About Us

Feelings of pain can range from mild and occasional to severe and constant. Acute pain begins suddenly and is usually sharp in quality. It serves as a warning of disease or a threat to the body. Acute pain may be caused by many events or circumstances, including surgery, broken bones, etc. Unrelieved acute pain may lead to chronic pain, which may persist even after the original injury has healed. Pain signals remain active in the nervous system for weeks, months, or years and can have lasting physical effects. Tense muscles, limited mobility, a lack of energy, and changes in appetite can occur, in addition to emotional effects, such as depression, anger, anxiety, and fear of re-injury. Such effects may hinder a person's ability to return to normal work or leisure activities. We feel each individual is the best judge of his or her own pain. Our medical staff takes a multidisciplinary approach in addressing your pain management concerns, and we work with you to determine the best treatment options. Depending upon your diagnosis, pain may be treated in a number of ways. After a comprehensive review of the patient's history and current health, a care plan is developed that may include a wide array of interventional pain management procedures & techniques such as: See our Patient Education page.

Diagnostic Discography

When a patient is experiencing pain, minimally-invasive therapeutic techniques can be used to try to treat the area that is thought to be causing the pain. However, these techniques can be ineffective if more drastic methods are necessary to fix the problem, or if the pain generator has not been accurately identified. A discography is a diagnostic tool used to gain a better understanding of whether discs are responsible for the pain the patient is feeling and, if so, which disc or discs in particular have become problematic. Once this procedure has been performed, doctors will have a better idea of where the problem is and will be able to more accurately predict the outcome of surgery.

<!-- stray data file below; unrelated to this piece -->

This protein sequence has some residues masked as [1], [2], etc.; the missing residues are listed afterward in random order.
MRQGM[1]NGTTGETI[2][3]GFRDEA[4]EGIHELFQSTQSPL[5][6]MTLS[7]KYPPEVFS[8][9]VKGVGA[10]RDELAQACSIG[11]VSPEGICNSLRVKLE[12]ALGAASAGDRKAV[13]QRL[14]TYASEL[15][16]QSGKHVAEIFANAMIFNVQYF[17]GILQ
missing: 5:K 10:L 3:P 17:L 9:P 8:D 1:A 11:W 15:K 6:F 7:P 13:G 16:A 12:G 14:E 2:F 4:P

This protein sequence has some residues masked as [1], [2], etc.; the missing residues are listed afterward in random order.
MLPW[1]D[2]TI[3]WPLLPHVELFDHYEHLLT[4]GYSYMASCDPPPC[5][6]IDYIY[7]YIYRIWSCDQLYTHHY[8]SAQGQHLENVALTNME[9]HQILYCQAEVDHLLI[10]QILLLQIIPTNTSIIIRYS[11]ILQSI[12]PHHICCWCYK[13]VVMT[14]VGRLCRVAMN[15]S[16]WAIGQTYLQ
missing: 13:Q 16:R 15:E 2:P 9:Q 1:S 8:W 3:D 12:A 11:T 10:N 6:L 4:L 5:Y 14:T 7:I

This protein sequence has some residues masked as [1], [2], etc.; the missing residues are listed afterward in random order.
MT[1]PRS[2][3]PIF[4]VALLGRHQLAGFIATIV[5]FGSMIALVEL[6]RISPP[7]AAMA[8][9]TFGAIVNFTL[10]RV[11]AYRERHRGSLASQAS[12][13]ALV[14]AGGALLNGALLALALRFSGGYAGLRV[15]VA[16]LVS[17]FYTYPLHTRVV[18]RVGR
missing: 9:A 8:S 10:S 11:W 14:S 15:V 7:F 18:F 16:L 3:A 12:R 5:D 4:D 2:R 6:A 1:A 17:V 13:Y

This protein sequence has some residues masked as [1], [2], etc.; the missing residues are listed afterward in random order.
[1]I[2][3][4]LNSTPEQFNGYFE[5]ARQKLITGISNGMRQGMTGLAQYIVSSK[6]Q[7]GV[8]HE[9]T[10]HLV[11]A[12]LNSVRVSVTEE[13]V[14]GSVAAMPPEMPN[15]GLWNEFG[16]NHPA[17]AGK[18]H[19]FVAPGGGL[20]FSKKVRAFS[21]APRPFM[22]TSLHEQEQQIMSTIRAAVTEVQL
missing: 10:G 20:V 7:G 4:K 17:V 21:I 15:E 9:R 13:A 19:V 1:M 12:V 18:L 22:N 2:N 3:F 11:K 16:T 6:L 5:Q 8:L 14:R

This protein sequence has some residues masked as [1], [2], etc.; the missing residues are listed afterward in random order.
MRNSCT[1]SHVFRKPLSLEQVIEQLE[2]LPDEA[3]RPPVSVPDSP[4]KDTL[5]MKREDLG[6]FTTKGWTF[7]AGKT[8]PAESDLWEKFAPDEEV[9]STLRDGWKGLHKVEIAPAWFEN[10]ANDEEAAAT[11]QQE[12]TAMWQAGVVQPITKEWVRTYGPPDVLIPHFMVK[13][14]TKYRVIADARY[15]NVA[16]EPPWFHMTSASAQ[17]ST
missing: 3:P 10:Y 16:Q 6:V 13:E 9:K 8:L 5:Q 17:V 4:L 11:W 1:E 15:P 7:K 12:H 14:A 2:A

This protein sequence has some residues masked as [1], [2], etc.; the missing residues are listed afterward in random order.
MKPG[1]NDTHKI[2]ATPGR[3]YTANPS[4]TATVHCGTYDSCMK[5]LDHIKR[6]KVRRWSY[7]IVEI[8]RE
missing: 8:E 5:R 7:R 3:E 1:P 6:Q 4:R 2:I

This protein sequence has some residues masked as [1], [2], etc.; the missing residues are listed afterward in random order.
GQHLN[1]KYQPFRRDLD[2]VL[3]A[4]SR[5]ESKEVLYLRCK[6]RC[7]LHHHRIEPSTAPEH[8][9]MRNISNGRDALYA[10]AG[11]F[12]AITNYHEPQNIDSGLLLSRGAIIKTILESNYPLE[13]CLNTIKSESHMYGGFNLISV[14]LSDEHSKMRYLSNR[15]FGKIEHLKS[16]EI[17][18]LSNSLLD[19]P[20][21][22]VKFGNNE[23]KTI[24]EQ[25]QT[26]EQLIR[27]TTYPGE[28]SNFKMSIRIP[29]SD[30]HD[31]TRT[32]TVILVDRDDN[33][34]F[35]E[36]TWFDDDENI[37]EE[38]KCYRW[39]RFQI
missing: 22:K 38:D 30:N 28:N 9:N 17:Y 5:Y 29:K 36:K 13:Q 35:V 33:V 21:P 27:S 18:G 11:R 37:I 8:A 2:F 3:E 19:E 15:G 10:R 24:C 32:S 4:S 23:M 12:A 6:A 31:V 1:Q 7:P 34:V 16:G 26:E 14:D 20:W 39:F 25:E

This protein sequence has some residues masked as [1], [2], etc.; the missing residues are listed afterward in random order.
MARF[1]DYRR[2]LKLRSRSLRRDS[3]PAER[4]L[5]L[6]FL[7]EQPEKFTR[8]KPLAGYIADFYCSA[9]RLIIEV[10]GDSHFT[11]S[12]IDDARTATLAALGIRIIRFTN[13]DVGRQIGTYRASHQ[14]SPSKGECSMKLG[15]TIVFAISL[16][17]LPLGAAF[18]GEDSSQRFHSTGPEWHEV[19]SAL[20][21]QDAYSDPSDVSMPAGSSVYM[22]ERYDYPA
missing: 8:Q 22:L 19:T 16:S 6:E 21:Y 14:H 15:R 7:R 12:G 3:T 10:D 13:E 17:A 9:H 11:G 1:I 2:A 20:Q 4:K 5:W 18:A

During a discography, the patient is given local anesthetic and a sedative that calms the patient, but does not make them unconscious. A needle is guided via x-ray to a disc in the back. Liquid dye is injected through the needle and into the disc. CT scans are taken that track the movement of the dye. Depending on where the dye goes, the doctors can determine whether the disc is torn, bulged, or scarred. Because it can be difficult to ascertain whether the disc is the primary pain generator solely by its appearance, the patient is also asked to report whether they feel any pain when the liquid enters the disc. This process is repeated for each disc that is suspected to be problematic, based on the patient’s symptoms.

Because spine surgeries are risky and tend to have long recovery times, it is good idea to make sure that the outcome will be worth the risks involved. Diagnostic discography is a useful tool that helps establish what the outcomes of different surgeries will be.

Side effects and outcomes are unique to each patient and will be discussed before any treatment options are prescribed.

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